January 11 – Happy Birthday Loren Babe

Thumbnail image for loren-babe-1953-yankees-2.jpgThe Yankees have three “Babes” that I know of on their all-time roster. The first and most famous, of course, was Babe Ruth. Then there was Babe Dahlgren, the guy who replaced the legendary Lou Gehrig as the Yankees’ starting first baseman, in 1939. The third Yankee “Babe” was Loren Babe, who’s birthday we celebrate today. Unfortunately for him, he didn’t resemble the original Babe when he was trying to hit big league pitching but if you put a Dodger hat on the guy pictured on the left, you could easily have mistaken him for the great Sandy Koufax.

Loren Babe had the misfortune of being a 24-year-old third base prospect when the Yankees already had a young Gil McDougald and Andy Carey on their big league roster. Born in Pisgah, IA, on January 11, 1928, Mr. Babe got into 17 games as a Yankee during the 1952 and  beginning part of the ’53 seasons. Loren’s bat did play a very significant role in Yankee history. I read Jane Leavy’s book about Mickey Mantle, entitled The Last Boy. It contains the most detailed account I’ve ever read of Mickey’s historic home run off of the Senators’ Chuck Stobbs in Washington’s Griffith Stadium, on April 17, 1953 (See illustrative photo below-not a photo of actual home run.) When Mantle hit that monster he was using a bat he borrowed from a teammate. That teammate was Loren Babe. Nine days later, the Yankees sold Babe to the Athletics but Mickey kept his bat.

That missing bat may or may not help explain why Loren hit just .224 in 103 games for Philly and ended up back in the Minors and eventually, back in the Yankee organization. He then went into managing, scouting and coaching. He was on the Yankees’ big league coaching staff in 1967. He was diagnosed with colon cancer in 1983 while working for the White Sox organization. Needing just eight weeks more of employment to qualify for MLB pension benefits, Chicago put Babe on their coaching staff after Charley Lau, who was serving as the team’s hitting coach, graciously offered to step aside. In a tragic and ironic twist, Lau was also diagnosed with cancer and died just five weeks after the disease took Babe’s life.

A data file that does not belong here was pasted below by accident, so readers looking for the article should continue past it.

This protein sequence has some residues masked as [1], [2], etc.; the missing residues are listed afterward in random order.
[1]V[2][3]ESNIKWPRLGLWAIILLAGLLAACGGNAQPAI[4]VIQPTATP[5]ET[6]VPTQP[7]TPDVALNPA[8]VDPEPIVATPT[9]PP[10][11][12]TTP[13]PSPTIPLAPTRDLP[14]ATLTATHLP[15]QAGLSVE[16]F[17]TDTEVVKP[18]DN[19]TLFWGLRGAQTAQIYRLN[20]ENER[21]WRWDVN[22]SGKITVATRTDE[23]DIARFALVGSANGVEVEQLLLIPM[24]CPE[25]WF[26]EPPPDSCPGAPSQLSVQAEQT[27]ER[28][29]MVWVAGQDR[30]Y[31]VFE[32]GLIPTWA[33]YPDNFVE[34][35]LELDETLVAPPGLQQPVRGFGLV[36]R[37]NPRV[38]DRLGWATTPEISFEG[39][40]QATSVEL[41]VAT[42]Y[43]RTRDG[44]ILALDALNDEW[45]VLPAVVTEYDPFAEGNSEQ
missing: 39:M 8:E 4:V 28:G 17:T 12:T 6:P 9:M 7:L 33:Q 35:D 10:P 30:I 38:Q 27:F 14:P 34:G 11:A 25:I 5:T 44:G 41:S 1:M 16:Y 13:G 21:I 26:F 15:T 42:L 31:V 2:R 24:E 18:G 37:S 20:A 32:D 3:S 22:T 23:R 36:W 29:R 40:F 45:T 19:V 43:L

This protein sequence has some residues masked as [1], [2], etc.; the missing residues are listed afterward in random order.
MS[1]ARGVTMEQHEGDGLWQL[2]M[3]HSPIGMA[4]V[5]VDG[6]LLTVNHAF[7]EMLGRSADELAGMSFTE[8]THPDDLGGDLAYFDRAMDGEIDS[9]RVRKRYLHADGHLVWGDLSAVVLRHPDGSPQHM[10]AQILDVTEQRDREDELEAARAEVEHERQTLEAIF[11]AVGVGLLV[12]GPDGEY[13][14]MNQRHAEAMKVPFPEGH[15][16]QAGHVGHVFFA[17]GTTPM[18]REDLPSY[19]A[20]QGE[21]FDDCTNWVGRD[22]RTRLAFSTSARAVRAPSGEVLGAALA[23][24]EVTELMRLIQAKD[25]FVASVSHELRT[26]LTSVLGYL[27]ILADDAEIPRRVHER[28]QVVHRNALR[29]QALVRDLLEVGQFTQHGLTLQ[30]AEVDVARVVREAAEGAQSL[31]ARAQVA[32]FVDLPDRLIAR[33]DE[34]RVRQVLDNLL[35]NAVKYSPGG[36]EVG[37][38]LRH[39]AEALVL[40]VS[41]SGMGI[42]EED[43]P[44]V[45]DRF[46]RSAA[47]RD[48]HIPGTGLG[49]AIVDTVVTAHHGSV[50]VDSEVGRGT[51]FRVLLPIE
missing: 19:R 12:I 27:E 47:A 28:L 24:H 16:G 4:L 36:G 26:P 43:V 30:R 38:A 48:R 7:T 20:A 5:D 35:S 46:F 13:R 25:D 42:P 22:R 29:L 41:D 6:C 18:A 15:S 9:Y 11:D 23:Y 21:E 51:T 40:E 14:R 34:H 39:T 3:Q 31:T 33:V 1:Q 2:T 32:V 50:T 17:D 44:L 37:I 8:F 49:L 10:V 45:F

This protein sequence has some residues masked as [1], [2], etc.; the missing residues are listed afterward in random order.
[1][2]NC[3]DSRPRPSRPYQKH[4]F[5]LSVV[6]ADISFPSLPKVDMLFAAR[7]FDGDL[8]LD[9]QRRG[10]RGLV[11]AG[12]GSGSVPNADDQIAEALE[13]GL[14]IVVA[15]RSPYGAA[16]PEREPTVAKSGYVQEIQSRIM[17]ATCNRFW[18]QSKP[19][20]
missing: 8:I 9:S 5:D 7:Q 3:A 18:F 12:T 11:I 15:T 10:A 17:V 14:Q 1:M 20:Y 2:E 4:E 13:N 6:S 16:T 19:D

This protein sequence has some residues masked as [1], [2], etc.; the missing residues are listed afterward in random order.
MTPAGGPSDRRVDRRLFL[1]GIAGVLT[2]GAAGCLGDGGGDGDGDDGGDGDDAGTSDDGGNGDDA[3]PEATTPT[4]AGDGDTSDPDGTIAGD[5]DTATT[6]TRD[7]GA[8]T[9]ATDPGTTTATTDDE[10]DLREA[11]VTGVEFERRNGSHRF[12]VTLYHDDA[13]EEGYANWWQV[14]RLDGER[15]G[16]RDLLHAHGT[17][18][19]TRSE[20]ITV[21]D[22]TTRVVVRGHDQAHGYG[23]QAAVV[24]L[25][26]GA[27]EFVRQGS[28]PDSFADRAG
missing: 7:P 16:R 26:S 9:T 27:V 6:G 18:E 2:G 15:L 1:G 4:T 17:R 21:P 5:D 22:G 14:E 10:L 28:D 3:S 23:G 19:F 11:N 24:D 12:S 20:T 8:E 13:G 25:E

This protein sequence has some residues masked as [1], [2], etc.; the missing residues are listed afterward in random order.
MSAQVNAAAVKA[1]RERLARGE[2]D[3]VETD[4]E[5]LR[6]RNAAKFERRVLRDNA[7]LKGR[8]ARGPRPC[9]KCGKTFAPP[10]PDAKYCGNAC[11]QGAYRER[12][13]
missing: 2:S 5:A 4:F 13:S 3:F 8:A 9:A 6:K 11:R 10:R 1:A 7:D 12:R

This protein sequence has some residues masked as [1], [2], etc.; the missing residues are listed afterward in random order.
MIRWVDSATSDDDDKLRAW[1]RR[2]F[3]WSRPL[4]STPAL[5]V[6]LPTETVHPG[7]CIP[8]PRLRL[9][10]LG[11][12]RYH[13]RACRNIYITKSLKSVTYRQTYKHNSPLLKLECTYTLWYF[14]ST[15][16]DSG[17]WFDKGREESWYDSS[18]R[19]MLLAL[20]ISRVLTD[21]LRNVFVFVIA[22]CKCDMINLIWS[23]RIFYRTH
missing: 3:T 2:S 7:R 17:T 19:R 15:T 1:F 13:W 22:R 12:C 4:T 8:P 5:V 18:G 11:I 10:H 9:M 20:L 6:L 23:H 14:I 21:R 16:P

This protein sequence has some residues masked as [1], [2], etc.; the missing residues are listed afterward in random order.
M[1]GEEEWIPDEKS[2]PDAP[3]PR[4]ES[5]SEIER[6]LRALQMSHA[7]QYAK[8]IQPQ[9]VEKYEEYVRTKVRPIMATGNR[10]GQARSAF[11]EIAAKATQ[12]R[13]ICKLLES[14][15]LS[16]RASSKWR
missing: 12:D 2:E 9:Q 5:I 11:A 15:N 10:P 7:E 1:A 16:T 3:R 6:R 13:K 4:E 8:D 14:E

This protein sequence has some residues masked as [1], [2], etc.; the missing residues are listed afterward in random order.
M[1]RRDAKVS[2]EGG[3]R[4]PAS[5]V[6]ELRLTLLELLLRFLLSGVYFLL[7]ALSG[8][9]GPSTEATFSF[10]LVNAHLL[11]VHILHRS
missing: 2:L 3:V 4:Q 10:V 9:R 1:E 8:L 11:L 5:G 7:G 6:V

Babe shares his birthday with this former Yankee pitcher.

Mantle.TapeMeasure.jpg

Loren Babe’s Yankee regular season and MLB lifetime statistics.
Year Tm G PA AB R H 2B 3B HR RBI SB BB SO BA OBP SLG OPS
1952 NYY 12 25 21 1 2 1 0 0 0 1 4 4 .095 .240 .143 .383
1953 NYY 5 18 18 2 6 1 0 2 6 0 0 2 .333 .333 .722 1.056
2 Yrs 120 426 382 37 85 18 2 2 26 1 39 26 .223 .298 .296 .594
NYY (2 yrs) 17 43 39 3 8 2 0 2 6 1 4 6 .205 .279 .410 .689
PHA (1 yr) 103 383 343 34 77 16 2 0 20 0 35 20 .224 .300 .283 .583
Provided by Baseball-Reference.com: View Original Table
Generated 1/11/2014.

5 Comments

Not sure whether that’s the proper photo for the Mantle home run. Stobbs was a lefthanded pitcher, so Mantle would have been batting righthanded, and my recollection is that the ball was hit to left field. The path shown by the broken line indicates a hit to center.

I believe Larry is correct.

Thanks Larry & Rich. Good observations on the photo and I don’t know the answer. I believe the photo came from a Washington DC newspaper’s account of the home run and was reproduced in Leavy’s book. One possible explanation is that the negative for the photo was reversed so that everything shown is rendered exactly opposite. I just don’t know but I will look into it some more and let you know what I find.

The negative could not have been reversed. If it had been, so would have been all the lettering — Bohemian in the beer ad, Longines on the clock, etc. Photo is not in Leavy’s book, and the descriptions in the book (e.g., Mr. Boh’s mustache extending over the word beer on the scoreboard) don’t exactly match what you see in the photo.

You’re right about photo and the home run. Mantle hit it right-handed and the photo in this post is not reversed. I did discover the picture was used originally for illustrative purposes only but I’m not sure who created it or why.

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